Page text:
What Does a Will Not Do?

A will does not govern the transfer of certain types of assets, called non-probate property, which by operation of law (title) or contract (such as a beneficiary designation) pass to someone other than your estate on your death. For example, real estate and other assets owned with rights of survivorship pass automatically to the surviving owner. Likewise, an IRA or insurance policy payable to a named beneficiary passes to that named beneficiary regardless of your will.

How Do I Execute (sign) a Will?

Wills must be signed in the presence of witnesses and certain formalities must be followed or the will may be invalid. In many states, a will that is formally executed in front of witnesses with all signatures notarized is deemed to be “self-proving” and may be admitted to probate without the testimony of witnesses or other additional proof.  Even if a will is ultimately held to be valid in spite of errors in execution, addressing such a challenge may be costly and difficult.  A potential challenge is best addressed by executing the will properly in the first instance.  A later amendment to a will is called a codicil and must be signed with the same formalities. Be cautious in using a codicil because, if there are ambiguities between its provisions and the prior will it amends, problems can ensue. In some states, the will may refer to a memorandum that distributes certain items of tangible personal property, such as furniture, jewelry, and automobiles, which may be changed from time to time without the formalities of a will. Even if such a memorandum is permitted in your state, proceed with caution.  This type of separate document can create potential confusion or challenges if it is inconsistent with the terms of the will or prepared in a haphazard manner.

Jointly Owned Property

If you own property with another person as joint tenants with right of survivorship, that is, not as tenants in common, the property will pass directly to the remaining joint tenant upon your death and will not be a part of your probate estate governed by your will (or the state’s laws of intestacy if you have no will). It is important to note that whether property is part of your probate estate has nothing to do with whether property is part of your taxable estate for estate tax purposes.
Frequently, people (particularly in older age) will title bank accounts or securities in the names of themselves and one or more children or trusted friends as joint tenants with right of survivorship. This is sometimes done as a matter of convenience to give the joint tenant access to accounts to pay bills.  It is important to realize that the ownership of property in this fashion often leads to unexpected or unwanted results. Disputes, including litigation, are common between the estate of the original owner and the surviving joint tenant as to whether the survivor's name was added as a matter of convenience or management or whether a gift was intended. The planning built into a well-drawn will may be partially or completely thwarted by an inadvertently created joint tenancy that passes property to a beneficiary by operation of law, rather than under the terms of the will. In some instances, a power of attorney document giving the trusted person the power to act on your behalf as your agent with regard to the account in order to pay bills will achieve your intended goal without disrupting your intended plans regarding to whom the account will ultimately pass.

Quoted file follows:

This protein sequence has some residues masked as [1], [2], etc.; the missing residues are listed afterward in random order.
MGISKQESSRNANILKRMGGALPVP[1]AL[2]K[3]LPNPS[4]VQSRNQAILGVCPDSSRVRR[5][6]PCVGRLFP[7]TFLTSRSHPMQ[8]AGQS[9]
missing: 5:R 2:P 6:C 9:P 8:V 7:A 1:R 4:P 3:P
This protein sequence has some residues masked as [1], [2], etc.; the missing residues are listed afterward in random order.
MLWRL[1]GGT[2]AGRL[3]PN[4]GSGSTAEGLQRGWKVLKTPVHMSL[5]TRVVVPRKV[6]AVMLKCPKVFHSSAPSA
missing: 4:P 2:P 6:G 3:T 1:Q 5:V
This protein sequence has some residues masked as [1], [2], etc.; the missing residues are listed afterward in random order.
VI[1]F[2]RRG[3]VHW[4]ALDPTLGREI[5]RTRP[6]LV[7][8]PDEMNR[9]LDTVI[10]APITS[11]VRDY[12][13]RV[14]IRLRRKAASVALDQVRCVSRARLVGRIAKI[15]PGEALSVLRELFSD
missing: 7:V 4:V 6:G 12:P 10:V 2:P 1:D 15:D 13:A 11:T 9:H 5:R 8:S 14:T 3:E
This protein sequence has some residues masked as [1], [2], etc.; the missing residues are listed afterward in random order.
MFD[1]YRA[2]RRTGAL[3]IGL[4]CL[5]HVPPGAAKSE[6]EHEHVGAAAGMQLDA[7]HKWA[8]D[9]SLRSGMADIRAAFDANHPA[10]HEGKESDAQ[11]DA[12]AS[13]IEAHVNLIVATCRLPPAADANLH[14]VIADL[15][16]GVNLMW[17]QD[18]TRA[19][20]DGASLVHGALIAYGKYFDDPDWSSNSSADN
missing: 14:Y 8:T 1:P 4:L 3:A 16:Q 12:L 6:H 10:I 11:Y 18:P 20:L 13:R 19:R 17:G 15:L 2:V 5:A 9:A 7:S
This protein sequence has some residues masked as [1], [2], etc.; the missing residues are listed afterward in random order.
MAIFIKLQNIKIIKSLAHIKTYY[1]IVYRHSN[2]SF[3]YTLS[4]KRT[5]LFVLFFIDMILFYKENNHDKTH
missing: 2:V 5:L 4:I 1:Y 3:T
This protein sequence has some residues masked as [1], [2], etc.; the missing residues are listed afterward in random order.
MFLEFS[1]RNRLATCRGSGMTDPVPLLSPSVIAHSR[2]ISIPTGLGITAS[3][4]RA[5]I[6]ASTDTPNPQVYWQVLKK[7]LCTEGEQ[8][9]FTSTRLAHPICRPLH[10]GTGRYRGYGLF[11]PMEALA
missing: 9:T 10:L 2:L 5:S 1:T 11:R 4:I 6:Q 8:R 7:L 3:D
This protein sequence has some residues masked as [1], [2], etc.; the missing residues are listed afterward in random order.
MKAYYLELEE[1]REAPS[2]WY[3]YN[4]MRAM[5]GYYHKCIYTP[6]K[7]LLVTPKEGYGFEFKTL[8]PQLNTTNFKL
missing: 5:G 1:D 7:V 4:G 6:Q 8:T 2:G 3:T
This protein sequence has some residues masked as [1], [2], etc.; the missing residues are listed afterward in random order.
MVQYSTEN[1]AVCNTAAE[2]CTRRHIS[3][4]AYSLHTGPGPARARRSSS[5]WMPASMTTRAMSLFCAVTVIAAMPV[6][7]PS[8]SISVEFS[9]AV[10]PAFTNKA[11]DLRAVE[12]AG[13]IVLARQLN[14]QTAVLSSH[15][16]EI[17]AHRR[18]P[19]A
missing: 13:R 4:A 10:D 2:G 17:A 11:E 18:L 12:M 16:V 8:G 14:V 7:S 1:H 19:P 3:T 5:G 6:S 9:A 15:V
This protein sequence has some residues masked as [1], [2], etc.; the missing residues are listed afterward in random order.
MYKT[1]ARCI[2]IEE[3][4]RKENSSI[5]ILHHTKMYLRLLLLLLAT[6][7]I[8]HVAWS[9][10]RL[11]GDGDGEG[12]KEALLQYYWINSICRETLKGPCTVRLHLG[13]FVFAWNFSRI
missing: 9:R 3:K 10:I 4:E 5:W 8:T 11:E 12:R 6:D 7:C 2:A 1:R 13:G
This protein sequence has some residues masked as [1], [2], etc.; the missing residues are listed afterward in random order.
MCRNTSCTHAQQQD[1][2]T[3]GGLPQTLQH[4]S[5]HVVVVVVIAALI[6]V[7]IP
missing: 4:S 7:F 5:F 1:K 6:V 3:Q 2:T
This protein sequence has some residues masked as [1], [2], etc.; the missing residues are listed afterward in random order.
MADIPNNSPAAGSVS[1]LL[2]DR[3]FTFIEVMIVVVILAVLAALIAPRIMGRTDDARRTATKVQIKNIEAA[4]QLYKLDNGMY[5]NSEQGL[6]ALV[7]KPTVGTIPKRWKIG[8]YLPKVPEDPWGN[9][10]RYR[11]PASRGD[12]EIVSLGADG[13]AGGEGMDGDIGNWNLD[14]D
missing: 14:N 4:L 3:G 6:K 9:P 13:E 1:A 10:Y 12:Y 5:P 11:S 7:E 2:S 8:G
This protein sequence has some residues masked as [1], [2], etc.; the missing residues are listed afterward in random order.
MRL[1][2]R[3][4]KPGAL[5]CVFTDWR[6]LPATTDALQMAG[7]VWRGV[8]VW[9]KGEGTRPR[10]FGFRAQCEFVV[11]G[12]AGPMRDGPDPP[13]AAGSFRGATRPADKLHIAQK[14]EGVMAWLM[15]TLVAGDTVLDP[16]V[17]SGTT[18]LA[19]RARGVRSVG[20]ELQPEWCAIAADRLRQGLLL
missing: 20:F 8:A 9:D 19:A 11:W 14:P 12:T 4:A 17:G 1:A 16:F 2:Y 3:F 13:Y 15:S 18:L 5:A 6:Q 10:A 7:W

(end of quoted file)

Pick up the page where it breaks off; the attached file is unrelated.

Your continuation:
Many of these problems also are applicable to institutional revocable trusts and "pay on death" forms of ownership of bank, broker, and mutual fund accounts and savings bonds. Effective planning requires knowledge of the consequences of each property interest and technique.
In many instances, consumers prepare wills believing that the will governs who will inherit their assets when in fact, the title (ownership) of various accounts or real property, for example, as joint tenants, or beneficiary designations for IRAs, life insurance and certain other assets control the distribution of most or even all assets. This is why merely addressing your will is rarely sufficient to accomplish your goals.

Trusts

Trusts are legal arrangements that can provide incredible flexibility for the ownership of certain assets, thereby enabling you and your heirs to achieve a number of significant personal goals that cannot be achieved otherwise. The term trust describes the holding of property by a trustee, which may be one or more persons or a corporate trust company or bank, in accordance with the provisions of a contract, the written trust instrument, for the benefit of one or more persons called beneficiaries. The trustee is the legal owner of the trust property, and the beneficiaries are the equitable owners of the trust property.  A person may be both a trustee and a beneficiary of the same trust.
If you create a trust, you are described as the trust's grantor or settlor. A trust created by a will is called a testamentary trust, and the trust provisions for such a trust are contained in your will. A trust created during your lifetime is called a living trust or an inter vivos trust, and the trust provisions are contained in the trust agreement or declaration. The provisions of a living trust or inter vivos trust (rather than your will or state law default rules) usually will determine what happens to the property in the trust upon your death.